Recently, I had dinner with a female friend who just finished her master’s degree in hydrology. We caught up on general news and gossip over dinner. You know, boyfriends, new pairs of shoes, stable isotope spectrometry– the usual girly talk. Then, we started chatting about the happenings in our respective geology departments. She told me a piece of news that I’ve reflected on a fair amount over the last week. At my friend’s institution a certain geology professor, whom I know by reputation, is in trouble because of a few words he had with a new, female graduate student of his. Apparently, the student is threatening to file a sexual discriminaton case against this professor.
At first, I was appropriately shocked and horrified. It’s difficult enough for women to succeed in science without extra obstacles, such as deliberate discrimination, obstructing the way. Geology is, admittedly, better than other fields such as engineering and physics, but it still isn’t easy for women in this field.
Wanting to know all the gossip, I asked my friend, “So, what did he do?”
I expected something along the lines of sexual harassment, refusal to send her on a research cruise or to do field work, or a suggestion that she’s not as good at certain calculations because she’s female. In my opinion, any of the above would warrant a discrimination case, without special circumstances. For instance, I’d understand if a professor didn’t want to send me on an expedition to Saudi Arabia because I’m female. That’s just common sense, though I do think female geologists are capable of doing field work in many other Arab contries.
Anyway, my friend replied, “Not much, actually. From what I understand, he just told her that there was a piece of lab equipment that she probably wasn’t strong enough to open on her own. He told her that his previous, male graduate student had a lot of trouble with the machine, so she might, too. He suggested that she make sure that she only used the machine when there was someone else around who could help her open it.”
I was very surprised. I have to agree with my friend. The male professor in question certainly didn’t do much! Why does this female grad student feel that she needs to file a complaint? If she feels uncomfortable with her advisor, wouldn’t it be better to bring it up with the department chair (who is female, by the way) or another professor first, before filing an official complaint?
I have mixed feelings about the case of “discrimination” above. Honestly, I feel that the case above does not qualify as discrimination. The average female is weaker than the average male. Unless this new female student is a body-builder, I don’t see why she should be so offended. Then again, maybe I just don’t know the full story, which I admittedly heard second-hand from my friend. Maybe the professor said something more offensive or said the above words in a tone that was degrading. Or perhaps these words came on top of other, more discriminatory actions and words.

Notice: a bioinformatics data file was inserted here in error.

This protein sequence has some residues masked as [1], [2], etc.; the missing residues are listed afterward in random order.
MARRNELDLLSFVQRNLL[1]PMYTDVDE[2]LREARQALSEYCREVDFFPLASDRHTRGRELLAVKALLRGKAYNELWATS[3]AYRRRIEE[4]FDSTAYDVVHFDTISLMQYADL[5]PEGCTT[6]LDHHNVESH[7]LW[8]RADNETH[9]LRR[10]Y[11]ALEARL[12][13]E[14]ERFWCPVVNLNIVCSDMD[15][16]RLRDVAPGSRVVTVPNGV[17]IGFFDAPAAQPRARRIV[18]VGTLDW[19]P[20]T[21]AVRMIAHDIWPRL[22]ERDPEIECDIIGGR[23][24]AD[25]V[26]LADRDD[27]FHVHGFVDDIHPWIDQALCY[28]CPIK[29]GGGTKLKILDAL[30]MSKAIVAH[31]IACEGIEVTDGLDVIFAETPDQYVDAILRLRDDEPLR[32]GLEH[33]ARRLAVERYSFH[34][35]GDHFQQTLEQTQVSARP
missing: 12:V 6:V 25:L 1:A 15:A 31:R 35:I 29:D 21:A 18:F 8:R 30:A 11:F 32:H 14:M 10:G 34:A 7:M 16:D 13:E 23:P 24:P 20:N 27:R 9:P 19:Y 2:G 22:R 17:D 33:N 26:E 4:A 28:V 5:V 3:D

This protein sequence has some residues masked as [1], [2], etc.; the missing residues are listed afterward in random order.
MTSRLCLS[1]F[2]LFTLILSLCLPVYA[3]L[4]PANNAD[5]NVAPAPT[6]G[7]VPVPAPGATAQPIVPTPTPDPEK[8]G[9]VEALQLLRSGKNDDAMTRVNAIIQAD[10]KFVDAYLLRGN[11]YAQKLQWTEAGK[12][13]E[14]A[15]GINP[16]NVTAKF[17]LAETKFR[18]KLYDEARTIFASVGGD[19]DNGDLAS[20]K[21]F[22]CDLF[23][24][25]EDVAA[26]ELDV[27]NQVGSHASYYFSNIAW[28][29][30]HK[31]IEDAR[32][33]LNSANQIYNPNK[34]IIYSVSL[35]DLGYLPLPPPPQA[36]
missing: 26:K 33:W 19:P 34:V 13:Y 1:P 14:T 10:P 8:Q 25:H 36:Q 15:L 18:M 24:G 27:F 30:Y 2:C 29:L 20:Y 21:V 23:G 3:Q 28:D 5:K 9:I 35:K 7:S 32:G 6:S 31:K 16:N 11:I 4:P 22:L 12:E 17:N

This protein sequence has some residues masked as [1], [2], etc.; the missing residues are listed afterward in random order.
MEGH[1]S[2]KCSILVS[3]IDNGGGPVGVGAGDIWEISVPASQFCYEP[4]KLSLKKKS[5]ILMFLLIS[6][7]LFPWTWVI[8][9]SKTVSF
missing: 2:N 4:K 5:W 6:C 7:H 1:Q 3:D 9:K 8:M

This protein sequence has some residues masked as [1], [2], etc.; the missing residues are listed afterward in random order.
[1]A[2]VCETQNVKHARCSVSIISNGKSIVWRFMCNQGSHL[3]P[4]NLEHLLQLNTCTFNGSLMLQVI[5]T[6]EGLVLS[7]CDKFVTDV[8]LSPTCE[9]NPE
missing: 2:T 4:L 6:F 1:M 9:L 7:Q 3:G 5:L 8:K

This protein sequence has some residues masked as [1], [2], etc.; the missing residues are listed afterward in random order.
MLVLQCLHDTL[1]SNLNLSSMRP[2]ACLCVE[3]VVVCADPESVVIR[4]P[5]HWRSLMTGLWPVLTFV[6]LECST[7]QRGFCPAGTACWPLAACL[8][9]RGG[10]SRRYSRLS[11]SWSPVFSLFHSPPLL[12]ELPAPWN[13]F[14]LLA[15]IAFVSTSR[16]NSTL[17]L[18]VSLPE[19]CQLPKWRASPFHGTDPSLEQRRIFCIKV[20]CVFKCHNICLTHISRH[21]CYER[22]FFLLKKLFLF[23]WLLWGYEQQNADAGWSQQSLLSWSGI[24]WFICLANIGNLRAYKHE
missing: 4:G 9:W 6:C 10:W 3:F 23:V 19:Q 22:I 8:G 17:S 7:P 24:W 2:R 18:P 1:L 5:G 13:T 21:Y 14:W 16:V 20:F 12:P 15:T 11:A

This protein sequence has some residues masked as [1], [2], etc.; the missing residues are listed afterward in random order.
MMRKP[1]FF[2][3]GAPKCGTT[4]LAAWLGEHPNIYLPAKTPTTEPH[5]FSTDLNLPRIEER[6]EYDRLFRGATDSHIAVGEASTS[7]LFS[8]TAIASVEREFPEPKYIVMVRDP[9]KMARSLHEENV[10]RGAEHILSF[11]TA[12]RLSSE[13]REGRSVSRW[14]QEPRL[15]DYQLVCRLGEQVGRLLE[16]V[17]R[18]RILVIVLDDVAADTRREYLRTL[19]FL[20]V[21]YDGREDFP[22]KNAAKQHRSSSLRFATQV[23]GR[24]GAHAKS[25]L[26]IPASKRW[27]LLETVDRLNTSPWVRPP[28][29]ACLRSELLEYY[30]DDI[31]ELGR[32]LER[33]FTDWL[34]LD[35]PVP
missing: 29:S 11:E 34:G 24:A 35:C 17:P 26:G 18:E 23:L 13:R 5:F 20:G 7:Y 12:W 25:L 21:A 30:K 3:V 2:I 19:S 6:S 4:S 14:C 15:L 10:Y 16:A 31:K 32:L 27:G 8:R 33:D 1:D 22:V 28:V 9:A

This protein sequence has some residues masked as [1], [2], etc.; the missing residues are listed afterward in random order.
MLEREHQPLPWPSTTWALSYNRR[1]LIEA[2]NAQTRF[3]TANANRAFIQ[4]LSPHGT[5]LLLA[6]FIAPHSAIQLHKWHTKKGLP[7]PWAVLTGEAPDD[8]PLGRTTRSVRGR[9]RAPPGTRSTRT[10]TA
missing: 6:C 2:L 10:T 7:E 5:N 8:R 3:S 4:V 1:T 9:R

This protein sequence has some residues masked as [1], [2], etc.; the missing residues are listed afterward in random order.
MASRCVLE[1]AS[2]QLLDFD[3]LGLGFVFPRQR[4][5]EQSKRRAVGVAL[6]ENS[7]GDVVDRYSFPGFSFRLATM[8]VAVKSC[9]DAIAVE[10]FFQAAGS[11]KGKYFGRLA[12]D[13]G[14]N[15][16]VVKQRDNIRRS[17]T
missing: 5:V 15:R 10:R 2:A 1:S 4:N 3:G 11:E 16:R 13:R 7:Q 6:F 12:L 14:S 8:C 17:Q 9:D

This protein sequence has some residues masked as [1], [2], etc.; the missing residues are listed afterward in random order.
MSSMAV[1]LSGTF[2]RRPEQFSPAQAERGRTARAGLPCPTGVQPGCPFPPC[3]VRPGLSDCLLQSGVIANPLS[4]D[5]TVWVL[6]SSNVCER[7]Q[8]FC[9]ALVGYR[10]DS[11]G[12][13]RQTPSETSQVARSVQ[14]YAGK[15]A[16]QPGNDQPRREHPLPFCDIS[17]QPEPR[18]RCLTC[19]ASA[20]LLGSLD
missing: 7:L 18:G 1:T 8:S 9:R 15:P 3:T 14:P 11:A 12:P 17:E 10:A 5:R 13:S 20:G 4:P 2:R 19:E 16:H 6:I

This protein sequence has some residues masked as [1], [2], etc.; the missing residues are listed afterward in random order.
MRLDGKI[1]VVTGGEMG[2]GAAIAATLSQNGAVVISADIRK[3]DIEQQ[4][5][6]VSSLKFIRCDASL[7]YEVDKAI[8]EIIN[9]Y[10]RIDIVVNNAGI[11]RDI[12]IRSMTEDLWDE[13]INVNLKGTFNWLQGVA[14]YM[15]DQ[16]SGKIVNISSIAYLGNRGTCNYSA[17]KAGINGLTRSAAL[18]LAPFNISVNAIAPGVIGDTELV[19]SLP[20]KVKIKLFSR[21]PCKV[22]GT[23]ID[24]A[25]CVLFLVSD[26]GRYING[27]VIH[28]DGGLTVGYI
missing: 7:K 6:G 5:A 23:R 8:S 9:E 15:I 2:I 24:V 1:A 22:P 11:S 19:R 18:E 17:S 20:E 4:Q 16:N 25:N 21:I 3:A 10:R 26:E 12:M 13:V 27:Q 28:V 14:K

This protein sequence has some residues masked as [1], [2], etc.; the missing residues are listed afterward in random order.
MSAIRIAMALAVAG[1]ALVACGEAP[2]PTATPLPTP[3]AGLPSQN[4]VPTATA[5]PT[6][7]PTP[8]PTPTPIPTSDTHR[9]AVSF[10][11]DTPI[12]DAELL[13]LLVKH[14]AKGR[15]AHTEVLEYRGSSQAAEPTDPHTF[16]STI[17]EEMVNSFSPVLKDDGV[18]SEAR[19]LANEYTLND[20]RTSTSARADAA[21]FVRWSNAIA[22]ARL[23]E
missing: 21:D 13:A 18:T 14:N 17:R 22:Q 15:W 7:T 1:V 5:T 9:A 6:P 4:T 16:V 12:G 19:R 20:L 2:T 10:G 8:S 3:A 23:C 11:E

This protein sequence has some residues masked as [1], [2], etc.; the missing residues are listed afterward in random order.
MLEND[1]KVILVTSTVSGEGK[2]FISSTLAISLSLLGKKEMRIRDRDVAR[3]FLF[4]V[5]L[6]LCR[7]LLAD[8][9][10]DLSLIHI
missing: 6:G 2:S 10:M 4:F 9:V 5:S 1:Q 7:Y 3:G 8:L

I am all for women being indepedent and succeeding in science. But why should it be a big deal for women, who are (in general) biologically smaller and weaker than men, to receive a little help from men with tasks in the lab requiring strength?
When I was an undergraduate, my senior thesis advisor once told me that I probably wasn’t strong enough to open a set of special beakers that we closed tightly and then put under pressure. I didn’t think anything of his words of caution. For safety reasons, it was important that someone strong open the beakers. Eventually, I did work out a technique of prying and pulling with special wrenches that allowed me to open the beakers on my own. For a long time, though, I would just go find my advisor or, more often, the 6’3″, very strong, male graduate student who worked down the hall from me whenever I needed to open the beakers.
Certainly, I feel that there are many traditionally-male tasks in the laboratory that women are capable of performing. If a professor suggested that I not work with hydrofluoric acid or lasers, for instance, because I’m female and might injure myself, I’d call that discrimination and would file a complaint. There are no basic biological reasons why a female is at a disadvantage at working with acid or lasers. At most, there is perhaps a height disadvantage that can be fixed by storing acids in lower cabinets and setting up lasers so that they’re not at eye-level for the females working in a lab.
On the other hand, I see no problem when a professor or lab technician suggests that I obtain help with a task requiring strength. I am a strong girl. I kayak and rock climb, but I’m still not as strong as a strong male. I perform many tasks which require strength, such as lifting certain items and removing sticky mass spectrometer parts. Other tasks I accept are beyond the limits of my strength. Often, I can be creative and look for tools and techniques that enable me to perform the strength-requiring tasks with less strength. When I do need to ask for help from a stronger colleague, though, I don’t feel less capable because I’m female and weaker. I feel more capable, in a way. Like stopping to ask for directions when you’re lost, sometimes it’s more important to admit you need help than to stubbornly do something you can’t do– or can’t do well– on your own.